Northampton Schools expand curriculum offerings
JACKSON – Northampton County Schools are planning to expand career opportunities for their students and help provide them with credentials that can lead to success after graduation.
The Northampton Career and Technical Academy of Innovation (NCTAI) will open at the beginning of the 2021-2022 school year for students in grades 9-12. School district leaders held an information session here on Wednesday, April 21 to give families the chance to learn more about it.
NCTAI will be housed at the former Northampton County High School-East campus in Creeksville.
“We’re committed to saying all kids don’t require the same thing,” explained Northampton Superintendent Dr. Pamela Chamblee in her opening remarks at the meeting. “We are rethinking how to support our families, not only through this pandemic but beyond.”
She said this new academy will help prepare students for a wider variety of “life-changing opportunities” to earn a livable, sustainable wage after they graduate high school.
“When our kids go across that graduation stage, we want a high school diploma in one hand and we want certification in the other hand,” she continued.
Chamblee said the response to the new academy has been very positive so far with a lot of interest. She emphasized that NCTAI is open to all students, even those planning to attend college after graduation.
The school will offer several different “pathways,” some of which will be taught by Northampton CTE (career and technical education) teachers and others in partnership with Roanoke Chowan Community College. Students will earn certifications and credentials for the career pathway of their choice by the time they graduate high school.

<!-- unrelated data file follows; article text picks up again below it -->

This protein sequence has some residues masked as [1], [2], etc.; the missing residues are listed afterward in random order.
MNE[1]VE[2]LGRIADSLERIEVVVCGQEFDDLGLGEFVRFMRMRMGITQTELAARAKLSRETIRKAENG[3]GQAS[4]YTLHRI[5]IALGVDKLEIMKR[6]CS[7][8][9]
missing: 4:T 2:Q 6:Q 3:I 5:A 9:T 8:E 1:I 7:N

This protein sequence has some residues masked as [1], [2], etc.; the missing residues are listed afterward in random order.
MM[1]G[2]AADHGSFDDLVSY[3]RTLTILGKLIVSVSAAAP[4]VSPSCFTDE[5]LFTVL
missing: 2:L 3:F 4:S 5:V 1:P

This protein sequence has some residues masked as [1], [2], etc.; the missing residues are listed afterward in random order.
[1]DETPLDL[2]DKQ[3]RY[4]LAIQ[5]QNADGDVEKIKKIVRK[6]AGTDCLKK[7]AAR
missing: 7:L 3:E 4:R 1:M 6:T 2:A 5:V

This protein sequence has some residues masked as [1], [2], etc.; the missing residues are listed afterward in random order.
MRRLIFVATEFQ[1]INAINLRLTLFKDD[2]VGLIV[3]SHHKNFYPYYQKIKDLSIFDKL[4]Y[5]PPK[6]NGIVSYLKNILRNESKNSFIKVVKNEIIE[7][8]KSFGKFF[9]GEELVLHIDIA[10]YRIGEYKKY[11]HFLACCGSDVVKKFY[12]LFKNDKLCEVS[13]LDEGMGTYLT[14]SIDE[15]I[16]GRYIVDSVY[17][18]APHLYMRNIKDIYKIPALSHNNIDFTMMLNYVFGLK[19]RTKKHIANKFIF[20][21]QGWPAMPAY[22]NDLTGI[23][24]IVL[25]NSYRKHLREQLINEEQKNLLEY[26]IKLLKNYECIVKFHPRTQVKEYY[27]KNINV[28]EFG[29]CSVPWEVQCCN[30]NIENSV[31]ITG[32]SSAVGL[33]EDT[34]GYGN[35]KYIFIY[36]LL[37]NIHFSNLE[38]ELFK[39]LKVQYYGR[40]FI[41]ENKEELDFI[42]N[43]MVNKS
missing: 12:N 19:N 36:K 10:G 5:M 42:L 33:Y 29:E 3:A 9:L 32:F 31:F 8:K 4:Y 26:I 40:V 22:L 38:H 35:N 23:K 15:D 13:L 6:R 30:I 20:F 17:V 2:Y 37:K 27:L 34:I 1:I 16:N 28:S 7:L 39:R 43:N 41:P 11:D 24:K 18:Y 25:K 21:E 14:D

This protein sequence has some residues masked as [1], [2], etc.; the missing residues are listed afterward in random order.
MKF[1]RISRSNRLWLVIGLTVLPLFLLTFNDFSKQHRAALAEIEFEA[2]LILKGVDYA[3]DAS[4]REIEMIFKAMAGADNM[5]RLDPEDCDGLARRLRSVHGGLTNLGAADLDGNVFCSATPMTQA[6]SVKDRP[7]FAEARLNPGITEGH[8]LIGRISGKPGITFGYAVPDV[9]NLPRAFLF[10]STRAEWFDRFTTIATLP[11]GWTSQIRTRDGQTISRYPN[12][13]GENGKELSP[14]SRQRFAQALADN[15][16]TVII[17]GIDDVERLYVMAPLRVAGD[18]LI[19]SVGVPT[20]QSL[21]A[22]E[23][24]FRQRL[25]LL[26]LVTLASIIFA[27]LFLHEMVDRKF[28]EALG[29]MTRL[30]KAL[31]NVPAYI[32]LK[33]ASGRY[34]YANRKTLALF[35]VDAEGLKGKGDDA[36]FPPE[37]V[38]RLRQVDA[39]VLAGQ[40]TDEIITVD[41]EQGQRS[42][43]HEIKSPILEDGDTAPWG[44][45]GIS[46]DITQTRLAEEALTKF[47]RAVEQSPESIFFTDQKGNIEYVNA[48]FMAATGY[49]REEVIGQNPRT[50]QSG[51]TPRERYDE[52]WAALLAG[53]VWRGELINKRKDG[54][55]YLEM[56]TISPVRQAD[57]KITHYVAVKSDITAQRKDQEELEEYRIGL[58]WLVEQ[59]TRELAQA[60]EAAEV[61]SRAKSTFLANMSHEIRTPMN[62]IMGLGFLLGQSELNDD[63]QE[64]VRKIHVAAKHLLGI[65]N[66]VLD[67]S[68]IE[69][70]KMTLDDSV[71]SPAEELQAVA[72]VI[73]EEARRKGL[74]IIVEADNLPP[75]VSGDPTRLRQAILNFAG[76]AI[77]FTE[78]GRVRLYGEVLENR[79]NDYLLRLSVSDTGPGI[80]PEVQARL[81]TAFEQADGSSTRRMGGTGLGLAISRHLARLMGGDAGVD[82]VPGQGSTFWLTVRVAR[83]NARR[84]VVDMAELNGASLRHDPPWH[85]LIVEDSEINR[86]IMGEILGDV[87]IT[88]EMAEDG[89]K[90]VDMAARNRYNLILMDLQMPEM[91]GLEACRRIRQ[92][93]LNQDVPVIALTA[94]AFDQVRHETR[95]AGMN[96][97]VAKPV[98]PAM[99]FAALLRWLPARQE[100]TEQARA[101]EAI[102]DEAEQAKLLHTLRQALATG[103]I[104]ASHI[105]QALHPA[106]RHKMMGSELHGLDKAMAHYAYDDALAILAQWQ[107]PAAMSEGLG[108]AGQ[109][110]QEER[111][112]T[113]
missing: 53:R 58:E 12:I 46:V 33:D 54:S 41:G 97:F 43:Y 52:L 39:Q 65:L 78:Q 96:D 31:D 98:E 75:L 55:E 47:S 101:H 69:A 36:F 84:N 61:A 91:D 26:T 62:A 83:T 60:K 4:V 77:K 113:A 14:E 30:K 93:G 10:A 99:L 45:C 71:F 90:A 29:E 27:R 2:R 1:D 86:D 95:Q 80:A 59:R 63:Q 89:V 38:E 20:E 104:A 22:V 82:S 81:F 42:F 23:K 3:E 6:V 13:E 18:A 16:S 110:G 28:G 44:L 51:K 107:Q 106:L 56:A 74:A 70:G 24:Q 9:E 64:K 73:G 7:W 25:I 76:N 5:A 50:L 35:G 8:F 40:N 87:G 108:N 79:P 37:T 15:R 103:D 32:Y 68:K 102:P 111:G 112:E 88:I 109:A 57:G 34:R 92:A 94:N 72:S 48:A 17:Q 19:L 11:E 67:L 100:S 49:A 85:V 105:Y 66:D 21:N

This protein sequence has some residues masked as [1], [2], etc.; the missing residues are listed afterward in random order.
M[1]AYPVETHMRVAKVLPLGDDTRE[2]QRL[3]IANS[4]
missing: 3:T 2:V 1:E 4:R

NCTAI Director Dr. Amy Draper, who also serves as the district’s CTE Director, explained that credentials are a tangible way to show employers that the students have the skills they’ll be asked to perform at their future jobs.
“Put yourself in the place of an employer. If you’re looking through applications and you see someone that has a certification that you’re going to have to pay for them to get to work at your business, who are you going to interview first,” Draper explained as an example of the program’s potential benefits.
“This opens so many doors for our students,” she continued.
The NCTAI pathway choices include Early Childhood Education, Culinary Arts, Agricultural Science, Computer Digital Design, Fire Safety, Auto Mechanics, Nurse Aide, Emergency Medical Technician, HVAC, Electrical (Industrial) Systems, Cosmetology, and Welding.
“We’re still in the planning stages for a couple of these,” noted Draper.
Each program will provide hands-on experience for the participants. Those in Culinary Arts, for example, will have a commercial kitchen on campus to build up their skills in while they earn their ServSafe certification. Likewise, the Cosmetology students will have the same kinds of tools and space to work with as if they were in a barbershop or a salon.
The different pathways can also benefit each other, such as students in the Agriculture Science program growing fruits and vegetables that can be used by the Culinary students. Students who choose the Electrical (Industrial) Systems pathway can use those skills for other programs such as Welding and Auto Mechanics.